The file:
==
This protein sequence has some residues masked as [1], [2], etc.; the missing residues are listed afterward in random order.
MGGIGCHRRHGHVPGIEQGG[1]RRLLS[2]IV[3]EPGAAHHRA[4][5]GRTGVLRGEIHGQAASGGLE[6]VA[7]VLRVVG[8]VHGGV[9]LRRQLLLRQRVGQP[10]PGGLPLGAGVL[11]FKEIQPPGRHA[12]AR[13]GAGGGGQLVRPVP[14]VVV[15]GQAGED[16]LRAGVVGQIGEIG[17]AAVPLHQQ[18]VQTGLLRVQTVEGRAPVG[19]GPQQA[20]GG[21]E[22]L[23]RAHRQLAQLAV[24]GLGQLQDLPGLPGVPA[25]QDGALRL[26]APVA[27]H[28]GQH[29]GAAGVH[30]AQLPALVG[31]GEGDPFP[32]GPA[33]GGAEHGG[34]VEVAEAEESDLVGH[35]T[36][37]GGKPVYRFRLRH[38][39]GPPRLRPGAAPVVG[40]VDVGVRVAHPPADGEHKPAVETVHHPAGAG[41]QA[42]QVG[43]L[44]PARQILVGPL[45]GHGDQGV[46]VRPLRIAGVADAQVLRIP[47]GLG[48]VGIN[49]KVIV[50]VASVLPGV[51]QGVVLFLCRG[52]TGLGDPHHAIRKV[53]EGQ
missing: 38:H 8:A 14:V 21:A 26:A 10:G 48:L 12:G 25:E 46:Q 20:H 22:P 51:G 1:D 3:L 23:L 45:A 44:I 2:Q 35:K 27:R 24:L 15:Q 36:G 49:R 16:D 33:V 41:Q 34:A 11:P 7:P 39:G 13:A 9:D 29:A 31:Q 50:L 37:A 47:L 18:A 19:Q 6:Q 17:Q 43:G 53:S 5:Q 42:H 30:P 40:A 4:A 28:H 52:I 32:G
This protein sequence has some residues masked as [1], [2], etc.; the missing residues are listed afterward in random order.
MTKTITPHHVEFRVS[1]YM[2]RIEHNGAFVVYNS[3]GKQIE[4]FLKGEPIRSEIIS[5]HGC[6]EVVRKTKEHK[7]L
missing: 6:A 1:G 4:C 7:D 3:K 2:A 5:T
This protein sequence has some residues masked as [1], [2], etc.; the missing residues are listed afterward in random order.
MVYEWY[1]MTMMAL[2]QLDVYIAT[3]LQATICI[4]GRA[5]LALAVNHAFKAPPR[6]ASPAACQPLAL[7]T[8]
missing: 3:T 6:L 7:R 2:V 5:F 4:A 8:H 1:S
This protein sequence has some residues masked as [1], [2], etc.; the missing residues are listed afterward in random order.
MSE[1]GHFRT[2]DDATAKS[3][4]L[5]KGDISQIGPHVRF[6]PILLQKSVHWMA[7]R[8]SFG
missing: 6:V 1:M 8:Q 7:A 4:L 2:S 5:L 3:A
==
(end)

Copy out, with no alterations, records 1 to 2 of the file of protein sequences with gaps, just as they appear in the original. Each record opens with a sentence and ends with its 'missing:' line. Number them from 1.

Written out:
This protein sequence has some residues masked as [1], [2], etc.; the missing residues are listed afterward in random order.
MGGIGCHRRHGHVPGIEQGG[1]RRLLS[2]IV[3]EPGAAHHRA[4][5]GRTGVLRGEIHGQAASGGLE[6]VA[7]VLRVVG[8]VHGGV[9]LRRQLLLRQRVGQP[10]PGGLPLGAGVL[11]FKEIQPPGRHA[12]AR[13]GAGGGGQLVRPVP[14]VVV[15]GQAGED[16]LRAGVVGQIGEIG[17]AAVPLHQQ[18]VQTGLLRVQTVEGRAPVG[19]GPQQA[20]GG[21]E[22]L[23]RAHRQLAQLAV[24]GLGQLQDLPGLPGVPA[25]QDGALRL[26]APVA[27]H[28]GQH[29]GAAGVH[30]AQLPALVG[31]GEGDPFP[32]GPA[33]GGAEHGG[34]VEVAEAEESDLVGH[35]T[36][37]GGKPVYRFRLRH[38][39]GPPRLRPGAAPVVG[40]VDVGVRVAHPPADGEHKPAVETVHHPAGAG[41]QA[42]QVG[43]L[44]PARQILVGPL[45]GHGDQGV[46]VRPLRIAGVADAQVLRIP[47]GLG[48]VGIN[49]KVIV[50]VASVLPGV[51]QGVVLFLCRG[52]TGLGDPHHAIRKV[53]EGQ
missing: 38:H 8:A 14:V 21:A 26:A 10:G 48:L 12:G 25:E 46:Q 20:H 22:P 51:G 1:D 3:L 23:L 45:A 44:I 2:Q 35:K 27:R 24:L 15:Q 36:G 49:R 16:D 33:V 41:Q 34:A 11:P 7:P 39:G 13:A 9:D 29:A 31:Q 50:L 37:A 47:L 18:A 19:Q 6:Q 17:Q 43:G 53:S 5:Q 42:H 30:P 40:A 4:A 28:H 52:I 32:G
This protein sequence has some residues masked as [1], [2], etc.; the missing residues are listed afterward in random order.
MTKTITPHHVEFRVS[1]YM[2]RIEHNGAFVVYNS[3]GKQIE[4]FLKGEPIRSEIIS[5]HGC[6]EVVRKTKEHK[7]L
missing: 6:A 1:G 4:C 7:D 3:K 2:A 5:T